Is Alexander the Great actually as bad as some people say he is?

VHS

Ad Honorem
Dec 2015
4,603
Florania
More to the point, atrocities of modern times are called for such. The Japanese treatment of prisoners was deemed inhumane. The bombing of Dresden was called and questioned (with "Bomber" Harris defending it just as Curtis Le May would defend his incindiary bombing of Tokyo and other Japanese cities). The leveling of Hiroshima and Nagasaki still draws debate. There is little evidence that Alexander's surrounding and annihilation of Poros' forces was so remarked. Same for the siege of Tyre. There is no ancient moralising about Alexander's near genocide of the Mallians. Philip was criticised for being so uncivil as to campaign year around rather than the deliberate slaughter of his enemies at Crocus field. Polybios remarks unfavourably on the fate of Corinth but mostly in terms of the fact the Achaians brought this upon themselves through naive nationalism. Plutarch notes the Kerameikos "ran red with the blood of the slaughtered" during Athens' sack by Sulla. He does not say that this was a disgusting act of barbarity (Sull. 14.3-5):

As I've said, life was a different commodity to what it is today.
Our current ethics of human rights are products of "Humanitarian Revolution" and “Rights Revolution”, and many rights we stipulated today are barely not even a generation old.
For example: LGBQ rights is a good example, and certain women's rights were only achieved in the 1970s.
Applying 21st Century ethics of human rights on ancients would be quite off base.
 
May 2015
283
villa of Lucullus
What does the word "full" mean to you? What about "absolutely full"? "Full" really means "entirely", a bottle full of water has no space left for any more water. "absolutely full of atrocities" must mean that every person, without exception, was involved in an atrocity. This was not the case at any time (and note I use the word "was" as it is past tense).

I don't like hyperbole, which means exaggeration, which means falsehood, which poisons reasoned discussion.
The 20th century gave us among other things
the Armenian genocide (1915-1919)
the Holocaust (1930s-1945)
the Rwandan genocide (1994)
the Cambodian genocide under the Khmer Rouge (1975-1979)
the Indonesian mass-killings (1965-1966)

and those are merely the most egregious examples. You also have mass deaths in the partition of India and Pakistan, the deliberate starvation of Ukranians in 1932-1933, etc, etc.

The 20th century gave us Joseph Stalin, Mao Tse-Tung, Adolf Hitler, Benito Mussolini, Francisco Franco, Idi Amin, Pol Pot, Saddam Hussein, Moammar Qaddaffi and countless other villains.

Someone mentioned that some of these acts were condemned in other parts of the world but much of this seems to have been politically motivated. Even Democracies like Britain, the U.S.A. and France tended to ignore crimes committed by allies like the Indonesian killings targeting suspected communists.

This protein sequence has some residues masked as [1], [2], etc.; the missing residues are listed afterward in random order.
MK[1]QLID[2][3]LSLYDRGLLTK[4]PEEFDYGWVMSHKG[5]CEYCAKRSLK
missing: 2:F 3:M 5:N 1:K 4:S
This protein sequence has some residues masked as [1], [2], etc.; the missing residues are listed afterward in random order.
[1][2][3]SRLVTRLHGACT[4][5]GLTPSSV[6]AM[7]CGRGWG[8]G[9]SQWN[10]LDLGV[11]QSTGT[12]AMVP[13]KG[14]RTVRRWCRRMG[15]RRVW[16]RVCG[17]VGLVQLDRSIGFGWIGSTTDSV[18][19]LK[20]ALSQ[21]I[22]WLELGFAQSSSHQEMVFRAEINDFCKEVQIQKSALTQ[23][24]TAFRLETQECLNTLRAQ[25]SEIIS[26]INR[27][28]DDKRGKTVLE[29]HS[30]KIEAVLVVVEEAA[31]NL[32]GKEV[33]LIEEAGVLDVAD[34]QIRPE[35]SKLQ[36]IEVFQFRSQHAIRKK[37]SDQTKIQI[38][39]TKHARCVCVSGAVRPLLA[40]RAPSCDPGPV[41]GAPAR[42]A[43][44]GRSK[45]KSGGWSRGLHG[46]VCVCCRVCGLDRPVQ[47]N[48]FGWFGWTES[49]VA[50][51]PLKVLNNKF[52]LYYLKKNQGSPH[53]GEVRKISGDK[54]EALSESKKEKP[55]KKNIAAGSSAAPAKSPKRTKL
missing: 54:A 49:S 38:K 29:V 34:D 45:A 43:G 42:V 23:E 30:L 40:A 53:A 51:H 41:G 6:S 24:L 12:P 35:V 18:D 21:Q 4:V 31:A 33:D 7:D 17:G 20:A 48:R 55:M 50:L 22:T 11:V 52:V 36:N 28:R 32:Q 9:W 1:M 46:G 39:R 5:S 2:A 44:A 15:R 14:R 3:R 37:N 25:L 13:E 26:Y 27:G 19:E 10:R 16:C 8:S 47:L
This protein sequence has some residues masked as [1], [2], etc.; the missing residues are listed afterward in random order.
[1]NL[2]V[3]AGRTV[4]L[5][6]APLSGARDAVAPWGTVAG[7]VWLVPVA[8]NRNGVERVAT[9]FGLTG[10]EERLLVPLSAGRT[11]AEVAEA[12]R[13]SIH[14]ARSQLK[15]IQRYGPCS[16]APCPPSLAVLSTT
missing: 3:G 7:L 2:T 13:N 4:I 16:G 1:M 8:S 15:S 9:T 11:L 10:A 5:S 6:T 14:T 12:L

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Caesarmagnus

Ad Honorem
Jan 2015
3,572
Australia
Your own post negates what you are saying. The 20th century gave us those things; and modern liberal democracies condemn them as terrible tragedies or outright crimes against humanity. In ancient times those things weren't condemned, they were often praised in fact. I feel like this has been explained to you 20 times on a dozen threads. Where in popular western liberal democracies do you hear people use the names of Hitler, Stalin, Pol Pot, etc, in a positive, praiseworthy way? They're almost universally invoked in pejorative sense. Meanwhile Hadrian conducted a near genocidal campaign against the Jews, and was remembered fondly as one of the "5 good emperors". Caesar wiped out tribes en masse during his invasion of Gaul, actions I defend, but actions that are praised nearly universally as heroic achievements in his time. I dunno if you wrote an essay about morality being objective one time, because you keep saying it; but it's clearly, objectively not true. Lots of things we believe are moral and ethical now were not thought to be so in ancient times, and vice versa. Sorry.
 
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May 2015
283
villa of Lucullus
Today these actions are generally condemned but as recently as 50-60 years ago that wasn't the case. My point is these activities remained acceptable or at the very least tolerated far longer than many people here seem to want to admit.

During the cold war all sorts of horrible acts were tolerated in the name of fighting communism. The Indonesian killings didn't provoke any sort of response from western democracies, neither did the killings of leftists in south America.